Why be concerned about Playground Safety?
- 200,000 children are injured on playgrounds each year seriously enough to go to hospital emergency rooms-an average of 17 deaths occur annually from playground injuries
- 75% of injuries happen on public playground equipment
- 23% of injuries happen on home playground equipment
- Lack of proper supervision is a factor in 40% of all playground incidents.
How do children get hurt on playgrounds?
- Children get injured getting on and off equipment (19%). Falls account for 75% of playground injuries
- Children injure themselves (29%) by running into things, tripping or falling
- Children are injured from interaction with others (53%) playing tag, running into swings or in front of slides
What are some of the common playground hazards?
- Inadequate surfacing
- Equipment that is not age appropriate
- Swings that are too close together
- Bolts or components that are protruding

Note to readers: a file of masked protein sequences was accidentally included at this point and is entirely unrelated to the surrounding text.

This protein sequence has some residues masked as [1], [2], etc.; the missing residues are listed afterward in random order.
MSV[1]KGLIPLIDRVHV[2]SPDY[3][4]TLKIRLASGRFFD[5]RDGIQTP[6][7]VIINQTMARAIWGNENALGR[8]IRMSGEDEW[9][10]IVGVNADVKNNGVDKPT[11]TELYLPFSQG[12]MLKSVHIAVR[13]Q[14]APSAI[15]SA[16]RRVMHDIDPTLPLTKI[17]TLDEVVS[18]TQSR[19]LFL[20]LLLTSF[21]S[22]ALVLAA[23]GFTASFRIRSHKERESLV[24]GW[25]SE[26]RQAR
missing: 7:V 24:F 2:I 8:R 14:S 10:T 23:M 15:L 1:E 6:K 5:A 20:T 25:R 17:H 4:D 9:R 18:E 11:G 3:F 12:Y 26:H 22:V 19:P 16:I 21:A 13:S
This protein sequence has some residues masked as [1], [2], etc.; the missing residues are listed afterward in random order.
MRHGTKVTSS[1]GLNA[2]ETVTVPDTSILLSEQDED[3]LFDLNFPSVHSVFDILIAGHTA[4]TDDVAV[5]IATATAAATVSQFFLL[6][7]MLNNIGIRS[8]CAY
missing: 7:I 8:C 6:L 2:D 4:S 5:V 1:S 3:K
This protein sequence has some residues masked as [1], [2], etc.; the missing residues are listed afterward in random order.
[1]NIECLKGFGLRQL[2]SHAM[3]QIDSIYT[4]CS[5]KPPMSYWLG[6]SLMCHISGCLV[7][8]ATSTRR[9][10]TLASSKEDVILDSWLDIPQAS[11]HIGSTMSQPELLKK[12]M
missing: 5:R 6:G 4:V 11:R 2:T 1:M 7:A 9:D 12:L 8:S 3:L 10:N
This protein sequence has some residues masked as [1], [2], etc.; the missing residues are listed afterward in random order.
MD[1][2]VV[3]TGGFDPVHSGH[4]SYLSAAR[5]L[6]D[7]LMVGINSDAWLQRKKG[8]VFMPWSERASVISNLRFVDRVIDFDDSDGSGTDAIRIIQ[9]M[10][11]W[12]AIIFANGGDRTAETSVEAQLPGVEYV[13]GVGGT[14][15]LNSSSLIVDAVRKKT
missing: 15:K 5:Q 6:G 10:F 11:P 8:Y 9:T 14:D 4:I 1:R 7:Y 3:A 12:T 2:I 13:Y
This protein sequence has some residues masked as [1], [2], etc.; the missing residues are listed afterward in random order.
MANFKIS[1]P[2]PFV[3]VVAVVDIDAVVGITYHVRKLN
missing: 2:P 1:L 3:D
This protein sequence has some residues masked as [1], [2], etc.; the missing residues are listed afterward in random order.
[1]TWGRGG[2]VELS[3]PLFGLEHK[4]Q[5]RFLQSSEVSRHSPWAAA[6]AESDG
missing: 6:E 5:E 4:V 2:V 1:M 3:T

- Lack of maintenance
What can be done to make my child's playground safer?
- Have a playground Audit done by a NPSI Certified inspector. An Audit is a one time comprehensive evaluation of a playground and its environment and includes safety, compliance and accessibility.
- Identify and prioritize safety and compliance issues. Make arrangements for necessary repairs or replacement and put together a playground budget that includes inspection, repairs and maintenance.
- Develop a routine high frequency inspections procedure. A checklist for routine inspections can be derived from the Audit report. Train your staff to do a daily or weekly inspection and set the procedure to report needed maintenance or repairs.
- Have regular low frequency inspections. This type of inspection is done periodically by a NPSI Certified inspector. It is a more in-depth inspection than the high frequency inspection and identifies and prioritizes hazards.
- Keep good records. Files should be maintained for each playground that include the Audit report, layout, owner's manual, high and low frequency inspection reports, work orders, supply orders and any pertinent information on each playground's condition and maintenance. Having good records and procedures for inspection and maintenance is one of your best defenses in court.
No matter how good your Plan is, it is possible that there will still be injuries as children often play in unanticipated ways. However, having a plan will make your playgrounds safer and, in case of an accident, this will provide a good defense if there should be litigation.